Ayurvedic healing is one of the world’s oldest healing methods. Originating in India over 3,000 years ago, this is a holistic approach to healing focuses on balancing energies within your body using your mind-body connection to foster health. This philosophy is governed by a series of health and wellness principles. These ideas shape the way you eat, exercise, and live your life. Whether you are an avid practitioner of this type of healing or you are brand new to the idea, here are a few Ayurvedic principles to incorporate into your lifestyle to feel happy and healthy!


4 Ayurvedic Principles To Live By

Integrate these Ayurvedic principles into your life to get some of the best of Ayurvedic healing

1. Prevention Is The Best Medicine

“Prevention is the best medicine” is a common idea in Eastern and Western medicine. This philosophy speaks to the idea that rather than letting your health deteriorate to the point that you get sick, you should instead strive for a healthy lifestyle to avoid getting sick. Ayurveda College offers four ways people can put the Ayurvedic principle that prevention is the best medicine into action:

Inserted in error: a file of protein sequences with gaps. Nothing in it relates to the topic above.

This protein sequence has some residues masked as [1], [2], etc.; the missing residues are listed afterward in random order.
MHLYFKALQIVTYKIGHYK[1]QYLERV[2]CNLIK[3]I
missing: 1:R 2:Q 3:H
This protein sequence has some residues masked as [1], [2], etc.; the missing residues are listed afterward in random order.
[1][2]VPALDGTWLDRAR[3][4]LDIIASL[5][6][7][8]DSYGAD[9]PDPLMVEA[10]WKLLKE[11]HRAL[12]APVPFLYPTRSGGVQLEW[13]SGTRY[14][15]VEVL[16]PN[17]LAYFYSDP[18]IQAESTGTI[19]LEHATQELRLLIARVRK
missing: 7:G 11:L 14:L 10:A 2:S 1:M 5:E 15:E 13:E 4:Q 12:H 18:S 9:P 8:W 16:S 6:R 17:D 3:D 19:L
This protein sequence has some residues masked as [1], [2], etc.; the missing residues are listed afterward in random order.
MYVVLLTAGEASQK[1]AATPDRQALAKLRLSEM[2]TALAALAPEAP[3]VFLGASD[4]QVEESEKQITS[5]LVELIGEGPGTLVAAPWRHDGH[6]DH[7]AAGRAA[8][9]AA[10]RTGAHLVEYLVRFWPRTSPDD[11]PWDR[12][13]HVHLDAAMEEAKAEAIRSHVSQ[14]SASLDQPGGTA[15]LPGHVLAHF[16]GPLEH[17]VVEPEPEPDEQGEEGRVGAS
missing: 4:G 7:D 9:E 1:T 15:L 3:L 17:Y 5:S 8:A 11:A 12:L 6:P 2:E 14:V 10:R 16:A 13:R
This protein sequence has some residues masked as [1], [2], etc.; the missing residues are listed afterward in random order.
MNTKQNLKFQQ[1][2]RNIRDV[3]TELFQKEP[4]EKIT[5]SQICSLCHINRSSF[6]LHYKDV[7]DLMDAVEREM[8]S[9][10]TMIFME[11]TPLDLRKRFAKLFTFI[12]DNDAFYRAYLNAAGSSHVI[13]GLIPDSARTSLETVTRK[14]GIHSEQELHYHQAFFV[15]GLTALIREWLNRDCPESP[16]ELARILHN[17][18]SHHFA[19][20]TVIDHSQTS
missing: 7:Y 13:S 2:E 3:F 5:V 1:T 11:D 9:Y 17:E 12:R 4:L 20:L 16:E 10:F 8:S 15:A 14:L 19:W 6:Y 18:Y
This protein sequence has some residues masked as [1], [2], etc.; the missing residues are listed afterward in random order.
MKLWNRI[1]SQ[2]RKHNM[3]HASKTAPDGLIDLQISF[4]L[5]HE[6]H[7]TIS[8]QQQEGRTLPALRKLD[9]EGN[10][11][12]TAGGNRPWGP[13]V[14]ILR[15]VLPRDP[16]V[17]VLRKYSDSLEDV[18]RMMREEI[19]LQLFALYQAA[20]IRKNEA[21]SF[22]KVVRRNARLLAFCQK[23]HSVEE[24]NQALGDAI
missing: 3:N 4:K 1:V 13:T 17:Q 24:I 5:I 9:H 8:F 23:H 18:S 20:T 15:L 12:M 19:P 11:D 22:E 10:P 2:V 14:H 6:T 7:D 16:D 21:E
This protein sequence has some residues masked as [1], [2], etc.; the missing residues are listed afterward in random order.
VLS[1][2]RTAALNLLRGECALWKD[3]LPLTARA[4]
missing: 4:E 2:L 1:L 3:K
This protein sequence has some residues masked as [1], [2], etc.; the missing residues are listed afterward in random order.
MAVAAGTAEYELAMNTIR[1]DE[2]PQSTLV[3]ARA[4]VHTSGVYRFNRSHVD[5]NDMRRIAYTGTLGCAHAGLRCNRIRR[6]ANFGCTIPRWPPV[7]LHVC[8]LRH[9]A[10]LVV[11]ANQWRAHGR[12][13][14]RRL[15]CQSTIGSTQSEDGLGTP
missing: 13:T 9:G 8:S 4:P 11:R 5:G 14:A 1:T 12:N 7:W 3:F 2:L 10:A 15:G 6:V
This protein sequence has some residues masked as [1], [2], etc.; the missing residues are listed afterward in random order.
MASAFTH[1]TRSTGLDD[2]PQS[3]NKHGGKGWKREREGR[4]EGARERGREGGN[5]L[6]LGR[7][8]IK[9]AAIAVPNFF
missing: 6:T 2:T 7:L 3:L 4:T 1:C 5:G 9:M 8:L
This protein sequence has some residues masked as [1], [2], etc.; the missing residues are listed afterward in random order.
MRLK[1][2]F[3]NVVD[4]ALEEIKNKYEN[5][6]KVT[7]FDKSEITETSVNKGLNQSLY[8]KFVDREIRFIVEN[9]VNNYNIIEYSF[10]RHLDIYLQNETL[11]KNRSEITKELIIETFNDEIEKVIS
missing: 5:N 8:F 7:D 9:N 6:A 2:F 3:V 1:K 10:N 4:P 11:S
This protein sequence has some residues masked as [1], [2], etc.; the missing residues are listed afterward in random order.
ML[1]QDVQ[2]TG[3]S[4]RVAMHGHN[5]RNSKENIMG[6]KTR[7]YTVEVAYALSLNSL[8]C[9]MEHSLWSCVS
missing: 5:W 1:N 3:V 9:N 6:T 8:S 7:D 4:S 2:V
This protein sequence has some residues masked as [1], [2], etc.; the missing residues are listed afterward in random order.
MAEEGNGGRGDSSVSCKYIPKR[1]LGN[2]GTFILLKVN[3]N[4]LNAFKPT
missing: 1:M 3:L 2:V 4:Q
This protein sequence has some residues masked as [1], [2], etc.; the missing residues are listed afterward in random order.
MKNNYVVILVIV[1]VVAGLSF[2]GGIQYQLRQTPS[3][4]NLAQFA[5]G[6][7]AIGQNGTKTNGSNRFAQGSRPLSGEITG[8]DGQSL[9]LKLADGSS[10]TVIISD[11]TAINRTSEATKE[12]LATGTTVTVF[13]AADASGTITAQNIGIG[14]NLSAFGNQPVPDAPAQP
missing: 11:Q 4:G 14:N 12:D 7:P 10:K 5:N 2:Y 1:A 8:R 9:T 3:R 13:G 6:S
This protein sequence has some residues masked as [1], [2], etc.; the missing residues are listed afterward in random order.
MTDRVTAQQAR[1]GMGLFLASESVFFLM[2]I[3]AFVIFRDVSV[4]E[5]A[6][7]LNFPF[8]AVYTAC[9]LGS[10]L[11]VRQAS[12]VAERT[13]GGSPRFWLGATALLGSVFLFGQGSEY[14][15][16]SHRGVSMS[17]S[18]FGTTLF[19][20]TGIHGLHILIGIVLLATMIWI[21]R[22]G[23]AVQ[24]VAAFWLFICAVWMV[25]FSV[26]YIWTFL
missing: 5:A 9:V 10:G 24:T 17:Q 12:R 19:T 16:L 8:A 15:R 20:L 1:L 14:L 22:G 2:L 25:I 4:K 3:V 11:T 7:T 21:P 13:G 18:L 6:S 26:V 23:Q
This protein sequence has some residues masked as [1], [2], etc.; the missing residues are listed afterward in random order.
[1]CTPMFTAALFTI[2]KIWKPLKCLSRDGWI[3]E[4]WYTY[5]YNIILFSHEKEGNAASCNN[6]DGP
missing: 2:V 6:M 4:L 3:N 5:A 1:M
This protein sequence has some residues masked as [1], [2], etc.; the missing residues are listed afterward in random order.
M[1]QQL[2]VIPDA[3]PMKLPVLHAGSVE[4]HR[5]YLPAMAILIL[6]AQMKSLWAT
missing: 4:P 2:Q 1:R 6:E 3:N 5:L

• Take Precautions: Taking health precautions such as regular health checkups and screenings is a common way to put this practice into action. Screenings and checkups give you the ability to address an illness before it gets serious. For example, women over a certain age are recommended to have mammograms to screen for breast cancer so it does not go undetected.
  • Reduce Stress: Stress can take a big toll on your body. Rather than letting your stress build up to the point where you get sick, healers often recommend finding a healthy outlet for stress.
  • Eat Healthy Foods and Avoid Toxins: Fueling your body with healthy foods can keep you feeling great. By the same token, avoiding unhealthy foods can also prevent illness and ailments.
  • Live a Healthy Lifestyle: A final way to prevent illness is to make good choices about how you live your life. This means staying active and being mindful of your physical and mental health.

2. Like Increases Like, Opposites Balance